Sharpe Group

Sharpe Group
Sharpe Group
Hayley Sharpe
Tenure Track Group Leader
Sharpe Group

Research Summary

We are interested in understanding how the cells that make up our tissues and organs communicate. Our cells are decorated with proteins, or receptors, that can sense alterations in their local environment and promote signalling pathways leading to changes in behaviour such as growth, movement or attachment. We focus on receptors that communicate to the cell interior through an enzyme known as a protein phosphatase. These receptor tyrosine phosphatases can change the function of other proteins by catalysing the removal of phosphate groups. The principles of how these receptors contribute to signalling remain poorly understood.
 

The receptor tyrosine phosphatases are linked to diverse areas of biology from immune cell signalling to blood vessel development to cell-cell adhesion, with some implicated in disease processes such as spinal cord injury, wound healing and cancer. Importantly, protein tyrosine phosphatases are targets of reactive oxygen species, which serve as critical signalling molecules that can be dysregulated in ageing and disease. To understand the normal and pathological functions of phosphatases we use biochemistry, proteomics, primary and cancer cell lines, as well as mouse models.
 

 

Latest Publications

Hay IM, Mulholland KE, Lai T, Graham SC, Sharpe HJ, Deane JE Signalling

Protein tyrosine phosphatase receptor-type kappa (PTPRK) is a transmembrane receptor that links extracellular homophilic interactions to intracellular catalytic activity. Previously we showed that PTPRK promotes cell-cell adhesion by selectively dephosphorylating several cell junction regulators including the protein Afadin (Fearnley et al, 2019). Here, we demonstrate that Afadin is recruited for dephosphorylation by directly binding to the PTPRK D2 pseudophosphatase domain. We mapped this interaction to a putative coiled coil (CC) domain in Afadin that is separated by more than 100 amino acids from the substrate pTyr residue. We identify the residues that define PTP specificity, explaining how Afadin is selectively dephosphorylated by PTPRK yet not by the closely related receptor tyrosine phosphatase PTPRM. Our work demonstrates that PTP substrate specificity can be determined by protein-protein interactions distal to the active site. This explains how PTPRK and other PTPs achieve substrate specificity despite a lack of specific sequence context at the substrate pTyr. Furthermore, by demonstrating that these interactions are phosphorylation-independent and mediated via binding to a non-catalytic domain, we highlight how receptor PTPs could function as intracellular scaffolds in addition to catalyzing protein dephosphorylation.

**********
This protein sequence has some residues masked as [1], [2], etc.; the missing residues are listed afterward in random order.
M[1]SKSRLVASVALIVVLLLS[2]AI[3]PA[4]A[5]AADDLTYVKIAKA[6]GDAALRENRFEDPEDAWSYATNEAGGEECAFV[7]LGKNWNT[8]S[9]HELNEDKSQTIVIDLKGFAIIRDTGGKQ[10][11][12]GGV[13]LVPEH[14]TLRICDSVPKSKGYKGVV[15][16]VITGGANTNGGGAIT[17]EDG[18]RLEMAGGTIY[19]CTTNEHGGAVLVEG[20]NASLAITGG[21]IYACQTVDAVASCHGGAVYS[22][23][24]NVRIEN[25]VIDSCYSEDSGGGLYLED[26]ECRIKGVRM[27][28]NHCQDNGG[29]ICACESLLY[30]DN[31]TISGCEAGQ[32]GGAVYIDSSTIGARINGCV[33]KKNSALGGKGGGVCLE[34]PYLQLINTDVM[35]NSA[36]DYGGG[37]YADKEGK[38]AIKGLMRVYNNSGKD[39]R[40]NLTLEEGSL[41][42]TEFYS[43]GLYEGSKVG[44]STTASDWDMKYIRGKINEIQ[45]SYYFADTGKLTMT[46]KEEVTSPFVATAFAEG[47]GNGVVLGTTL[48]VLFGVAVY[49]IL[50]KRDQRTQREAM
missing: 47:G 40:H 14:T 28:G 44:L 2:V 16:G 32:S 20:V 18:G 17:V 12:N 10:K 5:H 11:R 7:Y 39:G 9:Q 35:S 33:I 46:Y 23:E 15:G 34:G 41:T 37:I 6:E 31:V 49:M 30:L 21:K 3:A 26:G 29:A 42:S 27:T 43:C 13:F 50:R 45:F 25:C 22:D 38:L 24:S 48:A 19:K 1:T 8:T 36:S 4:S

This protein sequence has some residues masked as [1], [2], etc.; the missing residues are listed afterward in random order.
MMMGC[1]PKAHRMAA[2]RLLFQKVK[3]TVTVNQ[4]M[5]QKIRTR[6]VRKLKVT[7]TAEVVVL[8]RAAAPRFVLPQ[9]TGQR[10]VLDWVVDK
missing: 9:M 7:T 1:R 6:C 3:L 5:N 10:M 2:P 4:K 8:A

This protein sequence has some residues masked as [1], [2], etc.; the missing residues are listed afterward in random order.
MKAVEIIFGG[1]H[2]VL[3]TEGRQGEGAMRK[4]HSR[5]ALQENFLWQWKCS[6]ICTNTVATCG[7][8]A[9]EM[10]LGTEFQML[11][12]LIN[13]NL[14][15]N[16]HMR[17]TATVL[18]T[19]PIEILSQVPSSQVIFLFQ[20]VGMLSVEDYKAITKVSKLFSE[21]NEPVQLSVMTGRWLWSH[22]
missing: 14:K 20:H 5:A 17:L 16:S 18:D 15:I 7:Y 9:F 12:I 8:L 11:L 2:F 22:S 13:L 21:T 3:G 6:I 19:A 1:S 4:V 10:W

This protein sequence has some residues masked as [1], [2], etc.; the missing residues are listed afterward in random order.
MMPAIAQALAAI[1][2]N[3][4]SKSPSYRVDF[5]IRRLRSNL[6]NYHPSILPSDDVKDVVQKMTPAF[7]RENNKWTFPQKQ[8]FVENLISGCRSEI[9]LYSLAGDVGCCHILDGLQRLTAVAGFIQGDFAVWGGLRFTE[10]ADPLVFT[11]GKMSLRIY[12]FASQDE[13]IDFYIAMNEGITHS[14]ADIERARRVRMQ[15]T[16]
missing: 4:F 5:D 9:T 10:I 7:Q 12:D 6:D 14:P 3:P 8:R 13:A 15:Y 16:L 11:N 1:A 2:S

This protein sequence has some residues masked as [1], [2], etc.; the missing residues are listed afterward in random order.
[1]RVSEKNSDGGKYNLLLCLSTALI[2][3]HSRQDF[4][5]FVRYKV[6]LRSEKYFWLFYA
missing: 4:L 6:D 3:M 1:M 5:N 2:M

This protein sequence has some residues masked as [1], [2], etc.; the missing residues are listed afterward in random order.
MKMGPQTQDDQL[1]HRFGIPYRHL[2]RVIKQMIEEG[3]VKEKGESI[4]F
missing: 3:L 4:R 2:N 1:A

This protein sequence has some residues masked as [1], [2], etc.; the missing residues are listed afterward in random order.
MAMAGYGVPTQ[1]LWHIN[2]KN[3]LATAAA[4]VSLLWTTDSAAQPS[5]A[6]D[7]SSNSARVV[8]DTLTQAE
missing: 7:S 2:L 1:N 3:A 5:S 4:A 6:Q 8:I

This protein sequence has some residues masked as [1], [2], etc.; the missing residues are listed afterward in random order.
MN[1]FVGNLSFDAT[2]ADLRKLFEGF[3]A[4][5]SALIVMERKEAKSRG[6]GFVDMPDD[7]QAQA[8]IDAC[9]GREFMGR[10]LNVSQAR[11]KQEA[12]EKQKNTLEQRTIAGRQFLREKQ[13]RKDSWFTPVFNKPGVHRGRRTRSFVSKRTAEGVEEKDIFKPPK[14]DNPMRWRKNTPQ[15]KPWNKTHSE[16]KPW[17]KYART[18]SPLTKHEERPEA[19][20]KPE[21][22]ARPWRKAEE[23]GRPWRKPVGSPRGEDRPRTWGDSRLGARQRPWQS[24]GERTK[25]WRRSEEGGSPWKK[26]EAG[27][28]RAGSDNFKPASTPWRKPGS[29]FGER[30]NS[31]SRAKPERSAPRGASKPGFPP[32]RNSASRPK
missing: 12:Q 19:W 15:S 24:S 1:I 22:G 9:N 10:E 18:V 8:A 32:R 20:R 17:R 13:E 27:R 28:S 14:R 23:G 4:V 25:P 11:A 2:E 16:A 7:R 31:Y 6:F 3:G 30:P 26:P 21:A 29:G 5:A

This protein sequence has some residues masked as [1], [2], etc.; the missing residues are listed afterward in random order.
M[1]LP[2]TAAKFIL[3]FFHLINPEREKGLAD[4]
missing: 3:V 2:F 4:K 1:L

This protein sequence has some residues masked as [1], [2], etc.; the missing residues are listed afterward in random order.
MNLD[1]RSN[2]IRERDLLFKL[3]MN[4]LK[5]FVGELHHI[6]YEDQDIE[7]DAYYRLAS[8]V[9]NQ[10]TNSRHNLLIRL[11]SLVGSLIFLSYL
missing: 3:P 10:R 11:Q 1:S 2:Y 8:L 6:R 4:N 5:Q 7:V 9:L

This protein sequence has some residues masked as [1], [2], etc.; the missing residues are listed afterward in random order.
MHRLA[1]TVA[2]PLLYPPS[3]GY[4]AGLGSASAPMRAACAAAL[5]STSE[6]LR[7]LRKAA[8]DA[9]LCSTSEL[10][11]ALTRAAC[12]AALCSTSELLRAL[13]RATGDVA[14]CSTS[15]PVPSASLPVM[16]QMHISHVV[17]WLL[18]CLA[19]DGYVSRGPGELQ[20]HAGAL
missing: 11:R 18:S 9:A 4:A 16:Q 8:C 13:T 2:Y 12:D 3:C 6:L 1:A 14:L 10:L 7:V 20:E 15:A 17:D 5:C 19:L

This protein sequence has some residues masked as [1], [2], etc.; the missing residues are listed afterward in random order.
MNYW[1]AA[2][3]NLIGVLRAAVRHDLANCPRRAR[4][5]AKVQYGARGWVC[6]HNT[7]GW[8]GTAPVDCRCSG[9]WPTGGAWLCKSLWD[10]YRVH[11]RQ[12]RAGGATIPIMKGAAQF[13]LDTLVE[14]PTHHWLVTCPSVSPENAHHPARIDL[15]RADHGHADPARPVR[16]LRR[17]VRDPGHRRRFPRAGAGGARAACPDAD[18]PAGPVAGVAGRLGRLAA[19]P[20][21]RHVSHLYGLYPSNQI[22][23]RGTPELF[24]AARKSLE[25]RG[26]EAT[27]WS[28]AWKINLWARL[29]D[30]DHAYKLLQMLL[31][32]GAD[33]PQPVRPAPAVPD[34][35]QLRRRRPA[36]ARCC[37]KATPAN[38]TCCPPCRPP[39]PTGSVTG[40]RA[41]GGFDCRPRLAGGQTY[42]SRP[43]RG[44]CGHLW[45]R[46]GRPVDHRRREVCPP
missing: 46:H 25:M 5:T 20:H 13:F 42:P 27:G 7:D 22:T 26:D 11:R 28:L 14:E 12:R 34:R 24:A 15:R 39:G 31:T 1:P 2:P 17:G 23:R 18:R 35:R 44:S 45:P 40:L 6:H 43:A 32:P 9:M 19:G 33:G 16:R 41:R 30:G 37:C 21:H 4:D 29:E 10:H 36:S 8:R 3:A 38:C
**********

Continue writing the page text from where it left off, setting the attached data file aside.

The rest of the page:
+view abstract eLife, PMID: 36264065 20 10 2022

Hay IM, Mulholland KE, Lai T, Graham SC, Sharpe HJ, Deane JE Signalling

Protein tyrosine phosphatase receptor-type kappa (PTPRK) is a transmembrane receptor that links extracellular homophilic interactions to intracellular catalytic activity. Previously we showed that PTPRK promotes cell-cell adhesion by selectively dephosphorylating several cell junction regulators including the protein Afadin (Fearnley et al., 2019). Here we demonstrate that Afadin is recruited for dephosphorylation by directly binding to the PTPRK D2 pseudophosphatase domain. We mapped this interaction to a putative coiled coil (CC) domain in Afadin that is separated by more than 100 amino acids from the substrate pTyr residue. We identify the residues that define PTP specificity, explaining how Afadin is selectively dephosphorylated by PTPRK yet not by the closely related receptor tyrosine phosphatase PTPRM. Our work demonstrates that PTP substrate specificity can be determined by protein-protein interactions distal to the active site. This explains how PTPRK and other PTPs achieve substrate specificity despite a lack of specific sequence context at the substrate pTyr. Furthermore, by demonstrating that these interactions are phosphorylation-independent and mediated via binding to a non-catalytic domain, we highlight how receptor PTPs could function as intracellular scaffolds in addition to catalyzing protein dephosphorylation.

+view abstract eLife, PMID: 36264065 20 Oct 2022

Yurchenko AA, Pop OT, Ighilahriz M, Padioleau I, Rajabi F, Sharpe HJ, Poulalhon N, Dreno B, Khammari A, Delord M, Alberdi A, Soufir N, Battistella M, Mourah S, Bouquet F, Savina A, Besse A, Mendez-Lopez M, Grange F, Monestier S, Mortier L, Meyer N, Dutriaux C, Robert C, Saïag P, Herms F, Lambert J, de Sauvage F, Dumaz N, Flatz L, Basset-Seguin N, Nikolaev SI Signalling

Vismodegib is approved for the treatment of locally advanced basal cell carcinoma (laBCC), but some cases demonstrate intrinsic resistance (IR) to the drug. We sought to assess the frequency of IR to vismodegib in laBCC and its underlying genomic mechanisms.

+view abstract Clinical Cancer Research, PMID: 35078858 25 Jan 2022

Group Members

Hayley Sharpe

Tenure Track Group Leader

Roksana Dutkiewicz

PhD Student

Tiffany Lai

PhD Student

Lauren Maggs

PhD Student

Katie Mulholland

Postdoc Research Scientist

Oisharja Rahman

Research Assistant

Katarzyna Wojdyla

Postdoc Research Scientist

Leah Wynn

Visiting Student

Katherine Young

PhD Student